Purpose – The discourse of human resource management (HRM) is increasingly dominated by a normative, consensus‐oriented perspective on managing the employment relationship. This paper aims to explore the potential of critical discourse analysis (CDA) to provide new and different understandings of HRM and processes of organisational change, and which highlights the creative role of language in the shaping of organisation and management practice. Design/methodology/approach – A case study analysis of managers' experiences of introducing change in a large catering firm is drawn upon to highlight the inherent tensions in people management, which stem from the need for employers to motivate and control labour in order to remain profitable. This is illustrated in a change programme aimed at increasing organisational efficiency and achieving a “results driven culture” that exhorted managers to think and behave as “entrepreneurs” and to “comply” with stringent new rules on managing their staff. Findings – It is concluded that conflict and resistance is an inevitable feature of HRM‐based initiatives and that CDA offers a powerful lens for exploring this dynamic. Importantly, it provides a less restrictive view of management decision making than that found in conventional understandings of HRM, which tend to treat management as a more or less culturally unified body, and ignores the subjectivity of managers. In contrast, the empirical evidence presented here provides an example of how the deployment of CDA can provide rich insights into the dynamics of HRM‐based change rooted in a complex shifting network of alliances (and related discourses). Originality/value – Focus is placed on how concepts, objects and subject positions are constituted through language and embedded in power relations.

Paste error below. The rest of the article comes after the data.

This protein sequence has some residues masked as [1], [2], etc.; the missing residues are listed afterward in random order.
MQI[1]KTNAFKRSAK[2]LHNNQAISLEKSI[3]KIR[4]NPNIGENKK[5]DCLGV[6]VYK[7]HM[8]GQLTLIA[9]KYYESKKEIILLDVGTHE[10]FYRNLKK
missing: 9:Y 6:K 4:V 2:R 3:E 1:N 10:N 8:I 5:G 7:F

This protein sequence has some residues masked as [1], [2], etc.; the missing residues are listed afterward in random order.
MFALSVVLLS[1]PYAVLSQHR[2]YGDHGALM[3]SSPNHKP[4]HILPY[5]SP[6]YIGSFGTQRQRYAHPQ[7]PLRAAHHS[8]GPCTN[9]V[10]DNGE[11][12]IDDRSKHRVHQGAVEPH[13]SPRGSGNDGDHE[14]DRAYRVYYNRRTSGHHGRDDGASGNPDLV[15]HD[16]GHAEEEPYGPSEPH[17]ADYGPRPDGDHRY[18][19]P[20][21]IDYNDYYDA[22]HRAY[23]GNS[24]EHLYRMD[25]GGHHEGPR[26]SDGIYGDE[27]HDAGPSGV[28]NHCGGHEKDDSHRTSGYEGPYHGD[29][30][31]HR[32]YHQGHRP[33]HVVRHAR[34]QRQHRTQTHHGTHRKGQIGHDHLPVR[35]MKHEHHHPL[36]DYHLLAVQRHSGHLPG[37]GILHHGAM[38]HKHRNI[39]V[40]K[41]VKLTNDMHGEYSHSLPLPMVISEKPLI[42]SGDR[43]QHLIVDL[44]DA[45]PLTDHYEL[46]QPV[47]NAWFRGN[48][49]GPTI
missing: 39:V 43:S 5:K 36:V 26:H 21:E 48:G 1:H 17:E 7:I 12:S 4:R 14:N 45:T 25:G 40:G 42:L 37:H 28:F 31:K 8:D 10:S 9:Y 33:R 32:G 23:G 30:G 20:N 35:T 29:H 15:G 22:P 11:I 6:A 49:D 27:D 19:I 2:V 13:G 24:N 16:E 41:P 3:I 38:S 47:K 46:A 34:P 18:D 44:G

Qualitative Research in Organizations and Management: An International Journal – Emerald Publishing
Published: May 1, 2006
Keywords: Case studies; Line management; Human resource management
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